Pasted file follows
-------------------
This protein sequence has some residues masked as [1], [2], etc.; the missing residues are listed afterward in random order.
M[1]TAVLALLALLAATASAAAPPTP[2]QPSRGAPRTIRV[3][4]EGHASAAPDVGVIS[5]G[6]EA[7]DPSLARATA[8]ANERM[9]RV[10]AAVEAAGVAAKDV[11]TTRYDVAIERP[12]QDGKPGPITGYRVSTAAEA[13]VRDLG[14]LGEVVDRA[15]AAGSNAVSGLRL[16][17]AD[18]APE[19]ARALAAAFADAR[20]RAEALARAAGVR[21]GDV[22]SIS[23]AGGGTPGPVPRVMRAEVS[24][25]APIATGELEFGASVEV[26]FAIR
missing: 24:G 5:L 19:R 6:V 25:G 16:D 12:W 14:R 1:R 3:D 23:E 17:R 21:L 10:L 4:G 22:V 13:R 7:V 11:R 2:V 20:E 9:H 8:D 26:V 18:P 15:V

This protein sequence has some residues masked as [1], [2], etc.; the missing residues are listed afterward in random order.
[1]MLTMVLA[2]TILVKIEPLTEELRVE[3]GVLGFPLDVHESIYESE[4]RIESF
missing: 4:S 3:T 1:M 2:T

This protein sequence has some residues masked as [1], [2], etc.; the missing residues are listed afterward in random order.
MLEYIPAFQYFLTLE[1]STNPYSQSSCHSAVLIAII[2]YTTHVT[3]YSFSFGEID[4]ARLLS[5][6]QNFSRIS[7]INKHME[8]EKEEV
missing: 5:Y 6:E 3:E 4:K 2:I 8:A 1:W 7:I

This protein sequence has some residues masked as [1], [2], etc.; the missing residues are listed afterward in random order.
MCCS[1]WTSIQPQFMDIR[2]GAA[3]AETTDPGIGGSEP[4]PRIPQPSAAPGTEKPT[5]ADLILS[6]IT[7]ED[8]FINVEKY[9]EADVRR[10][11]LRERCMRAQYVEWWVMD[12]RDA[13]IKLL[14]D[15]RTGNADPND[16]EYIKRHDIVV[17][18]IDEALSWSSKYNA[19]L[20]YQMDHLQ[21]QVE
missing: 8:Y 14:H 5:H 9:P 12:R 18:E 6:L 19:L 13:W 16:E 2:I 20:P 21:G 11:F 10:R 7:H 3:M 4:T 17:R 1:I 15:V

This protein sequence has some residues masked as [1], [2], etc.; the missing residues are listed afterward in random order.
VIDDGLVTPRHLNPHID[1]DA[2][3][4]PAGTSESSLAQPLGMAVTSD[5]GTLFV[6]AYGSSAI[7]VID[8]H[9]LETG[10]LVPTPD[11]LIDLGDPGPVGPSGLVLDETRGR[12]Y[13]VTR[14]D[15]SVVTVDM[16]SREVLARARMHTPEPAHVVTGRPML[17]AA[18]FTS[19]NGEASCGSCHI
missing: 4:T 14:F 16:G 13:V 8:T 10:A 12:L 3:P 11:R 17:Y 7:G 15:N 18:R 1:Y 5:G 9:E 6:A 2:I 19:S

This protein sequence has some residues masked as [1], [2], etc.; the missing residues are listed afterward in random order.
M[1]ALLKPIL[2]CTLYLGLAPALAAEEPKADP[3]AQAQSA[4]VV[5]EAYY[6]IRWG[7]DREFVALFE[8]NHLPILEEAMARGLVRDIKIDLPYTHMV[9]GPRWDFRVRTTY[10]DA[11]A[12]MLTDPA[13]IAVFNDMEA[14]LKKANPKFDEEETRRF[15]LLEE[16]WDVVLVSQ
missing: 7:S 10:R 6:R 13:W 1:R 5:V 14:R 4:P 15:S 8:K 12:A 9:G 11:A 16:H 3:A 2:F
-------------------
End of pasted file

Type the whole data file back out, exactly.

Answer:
This protein sequence has some residues masked as [1], [2], etc.; the missing residues are listed afterward in random order.
M[1]TAVLALLALLAATASAAAPPTP[2]QPSRGAPRTIRV[3][4]EGHASAAPDVGVIS[5]G[6]EA[7]DPSLARATA[8]ANERM[9]RV[10]AAVEAAGVAAKDV[11]TTRYDVAIERP[12]QDGKPGPITGYRVSTAAEA[13]VRDLG[14]LGEVVDRA[15]AAGSNAVSGLRL[16][17]AD[18]APE[19]ARALAAAFADAR[20]RAEALARAAGVR[21]GDV[22]SIS[23]AGGGTPGPVPRVMRAEVS[24][25]APIATGELEFGASVEV[26]FAIR
missing: 24:G 5:L 19:R 6:V 25:G 16:D 12:W 14:R 1:R 3:D 23:E 17:R 21:L 10:L 4:G 22:V 13:R 7:V 11:R 2:V 20:E 9:H 8:D 26:V 18:P 15:V

This protein sequence has some residues masked as [1], [2], etc.; the missing residues are listed afterward in random order.
[1]MLTMVLA[2]TILVKIEPLTEELRVE[3]GVLGFPLDVHESIYESE[4]RIESF
missing: 4:S 3:T 1:M 2:T

This protein sequence has some residues masked as [1], [2], etc.; the missing residues are listed afterward in random order.
MLEYIPAFQYFLTLE[1]STNPYSQSSCHSAVLIAII[2]YTTHVT[3]YSFSFGEID[4]ARLLS[5][6]QNFSRIS[7]INKHME[8]EKEEV
missing: 5:Y 6:E 3:E 4:K 2:I 8:A 1:W 7:I

This protein sequence has some residues masked as [1], [2], etc.; the missing residues are listed afterward in random order.
MCCS[1]WTSIQPQFMDIR[2]GAA[3]AETTDPGIGGSEP[4]PRIPQPSAAPGTEKPT[5]ADLILS[6]IT[7]ED[8]FINVEKY[9]EADVRR[10][11]LRERCMRAQYVEWWVMD[12]RDA[13]IKLL[14]D[15]RTGNADPND[16]EYIKRHDIVV[17][18]IDEALSWSSKYNA[19]L[20]YQMDHLQ[21]QVE
missing: 8:Y 14:H 5:H 9:P 12:R 18:E 6:L 19:L 13:W 16:E 2:I 20:P 21:G 11:F 10:R 7:H 3:M 4:T 17:R 1:I 15:V

This protein sequence has some residues masked as [1], [2], etc.; the missing residues are listed afterward in random order.
VIDDGLVTPRHLNPHID[1]DA[2][3][4]PAGTSESSLAQPLGMAVTSD[5]GTLFV[6]AYGSSAI[7]VID[8]H[9]LETG[10]LVPTPD[11]LIDLGDPGPVGPSGLVLDETRGR[12]Y[13]VTR[14]D[15]SVVTVDM[16]SREVLARARMHTPEPAHVVTGRPML[17]AA[18]FTS[19]NGEASCGSCHI
missing: 4:T 14:F 16:G 13:V 8:T 10:A 12:L 3:P 11:R 17:Y 7:G 15:N 18:R 1:Y 5:G 9:E 6:A 2:I 19:S

This protein sequence has some residues masked as [1], [2], etc.; the missing residues are listed afterward in random order.
M[1]ALLKPIL[2]CTLYLGLAPALAAEEPKADP[3]AQAQSA[4]VV[5]EAYY[6]IRWG[7]DREFVALFE[8]NHLPILEEAMARGLVRDIKIDLPYTHMV[9]GPRWDFRVRTTY[10]DA[11]A[12]MLTDPA[13]IAVFNDMEA[14]LKKANPKFDEEETRRF[15]LLEE[16]WDVVLVSQ
missing: 7:S 10:R 6:R 13:W 1:R 5:V 14:R 4:P 15:S 8:K 12:A 9:G 11:A 16:H 3:A 2:F